Case in point: the Colts' two scrimmages this past week at Lucas Oil Stadium. Reich said he was weighing the performance of the kickers a little more in those game-like settings at the team's home stadium, but each player had alternating strong days; on Monday, it was McLaughlin, and on Saturday, it was Blankenship. Combined in the two Lucas Oil Stadium practices, McLaughlin hit 12-of-15 kicks, while Blankenship connected on 11-of-15.
So who's it going to be? Reich and the Colts have until 4 p.m. ET Saturday, when they must cut down to their 53-man regular season roster, to figure it out.
"It's exciting. It's good for the team. It's good for those guys," Reich said of the kicking competition. "Two good kickers — these are two NFL kickers right here. These guys both need to be playing in the league. They are doing a great job. We are just going to continue to evaluate everything, but they are handling it very well. So I'll look forward to seeing the film from (Saturday), seeing the times, kick charts and all that stuff. But they are handling it very well."
» Some injuries to monitor: The Colts had a very smooth camp in terms of injuries, as just a couple players over the past month were seen being helped off the field by trainers: defensive end Ben Banogu, who suffered an ankle injury at Monday's scrimmage, and tight end Trey Burton, who suffered a calf injury on Saturday, also at Lucas Oil Stadium.
Banogu has since been able to work himself back onto the field, but what are some other Colts injuries to keep an eye on with camp now wrapped up?
— Reich said Burton was undergoing further testing after suffering his calf injury on Saturday, but added: "My anticipation just from talking to him is it is going to be a little bit" before he can return. Burton had clearly become a favorite early target of Rivers' throughout training camp, so now it's up to Jack Doyle, Mo Alie-Cox and potentially a guy like Xavier Grimble, Farrod Green, Andrew Vollert and/or Dominique Dafney to step it up while Burton works his way back.
— Defensive end Kemoko Turay, who suffered a season-ending ankle injury Week 5 last year against the Kansas City Chiefs, was placed on the Physically Unable to Perform (PUP) list at the start of training camp, and is yet to return to the practice field. Reich said a couple weeks back the team was "hopeful" that Turay could get back in the mix sometime soon. "He's making good progress, and he's obviously an integral part of what we want to do and really committed to rehabbing and getting back. We'll just take it day by day," Reich said.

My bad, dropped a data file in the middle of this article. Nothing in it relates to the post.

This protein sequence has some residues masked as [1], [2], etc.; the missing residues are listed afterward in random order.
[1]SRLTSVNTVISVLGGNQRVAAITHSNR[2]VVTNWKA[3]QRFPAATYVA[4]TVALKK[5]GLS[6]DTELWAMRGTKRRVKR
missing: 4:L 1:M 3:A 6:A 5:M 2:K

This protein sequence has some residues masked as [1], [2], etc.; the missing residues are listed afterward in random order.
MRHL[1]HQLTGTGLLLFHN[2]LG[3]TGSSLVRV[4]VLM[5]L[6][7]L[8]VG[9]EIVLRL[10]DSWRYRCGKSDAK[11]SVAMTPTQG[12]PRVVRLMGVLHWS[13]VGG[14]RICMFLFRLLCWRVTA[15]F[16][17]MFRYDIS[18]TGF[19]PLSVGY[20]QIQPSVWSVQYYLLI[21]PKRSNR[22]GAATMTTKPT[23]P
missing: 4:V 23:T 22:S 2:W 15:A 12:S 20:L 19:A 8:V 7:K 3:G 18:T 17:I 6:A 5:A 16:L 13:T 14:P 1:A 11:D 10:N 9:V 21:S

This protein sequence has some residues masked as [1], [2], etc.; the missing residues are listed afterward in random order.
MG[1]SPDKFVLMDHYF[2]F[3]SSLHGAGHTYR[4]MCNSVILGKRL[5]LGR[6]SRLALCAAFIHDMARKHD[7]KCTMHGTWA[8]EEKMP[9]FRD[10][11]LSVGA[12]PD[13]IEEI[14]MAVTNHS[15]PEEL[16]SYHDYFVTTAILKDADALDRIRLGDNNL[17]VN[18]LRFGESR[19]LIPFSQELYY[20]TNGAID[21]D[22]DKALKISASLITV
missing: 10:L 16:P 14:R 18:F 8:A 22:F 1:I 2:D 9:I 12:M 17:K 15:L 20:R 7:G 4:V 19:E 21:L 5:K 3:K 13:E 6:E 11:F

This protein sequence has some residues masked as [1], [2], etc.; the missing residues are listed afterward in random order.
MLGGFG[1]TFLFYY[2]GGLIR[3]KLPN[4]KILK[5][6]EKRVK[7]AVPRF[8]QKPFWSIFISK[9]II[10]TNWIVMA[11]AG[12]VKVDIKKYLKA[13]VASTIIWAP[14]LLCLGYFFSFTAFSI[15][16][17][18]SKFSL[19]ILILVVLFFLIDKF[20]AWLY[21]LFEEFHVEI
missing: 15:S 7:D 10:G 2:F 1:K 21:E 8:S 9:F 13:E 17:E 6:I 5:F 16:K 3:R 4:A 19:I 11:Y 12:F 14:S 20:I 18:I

— Rookie safety Julian Blackmon remains on the Non-Football Injury (NFI) list, but there's a chance he could be making his on-field debut for the Colts at some point soon. Blackmon underwent knee surgery in December during his final season at Utah, and Indy selected him in the third round of this year's NFL Draft knowing it'd be a while before he could get back on the field. Reich said it's been important to exercise patience with Blackmon's situation, because as excited as everyone is about his potential as a versatile piece within the Colts' defense, that could all be for naught if he's rushed back too soon and has a setback.
— Top nickel cornerback Kenny Moore II suffered a groin injury early in camp, but has been seen working with trainers off to the side in recent days. Reich said Saturday he was hopeful that Moore II would be able to return to practice this week.
— Wide receiver Parris Campbell continues working his way back after a minor car accident on Tuesday landed him in the league's concussion protocol. Campbell was back on the sidelines on Friday watching practice, and Reich is optimistic about his prospects moving forward. Another top wide receiver, Zach Pascal, missed the last couple camp practices with a hamstring injury, but Reich didn't believe it to be too serious.
— There are a couple key pieces of depth on both sides of the ball whose statuses are a little more up in the air: wide receiver Marcus Johnson (unknown) and defensive tackle Sheldon Day (knee). Johnson has been seen working with trainers in recent days, but his status has not been addressed. Reich did not have an update on Day on Aug. 19, meanwhile: "The knee injury is going to take a little bit. It's going to take a little bit, but he is progressing nicely. But it is probably going to be a little bit," Reich added.